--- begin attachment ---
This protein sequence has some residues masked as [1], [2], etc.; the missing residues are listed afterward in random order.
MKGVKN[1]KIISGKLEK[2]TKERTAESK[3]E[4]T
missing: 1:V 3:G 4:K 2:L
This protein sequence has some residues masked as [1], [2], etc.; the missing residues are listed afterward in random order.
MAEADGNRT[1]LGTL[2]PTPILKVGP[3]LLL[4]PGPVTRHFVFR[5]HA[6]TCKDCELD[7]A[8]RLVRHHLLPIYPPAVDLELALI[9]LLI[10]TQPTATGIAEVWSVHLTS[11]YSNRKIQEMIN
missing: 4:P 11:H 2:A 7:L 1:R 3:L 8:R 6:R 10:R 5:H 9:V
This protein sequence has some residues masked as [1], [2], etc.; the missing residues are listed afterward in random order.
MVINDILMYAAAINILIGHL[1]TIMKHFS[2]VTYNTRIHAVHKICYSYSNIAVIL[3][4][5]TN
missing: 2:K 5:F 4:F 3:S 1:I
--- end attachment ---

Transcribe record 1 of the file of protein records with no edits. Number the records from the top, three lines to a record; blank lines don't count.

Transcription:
This protein sequence has some residues masked as [1], [2], etc.; the missing residues are listed afterward in random order.
MKGVKN[1]KIISGKLEK[2]TKERTAESK[3]E[4]T
missing: 1:V 3:G 4:K 2:L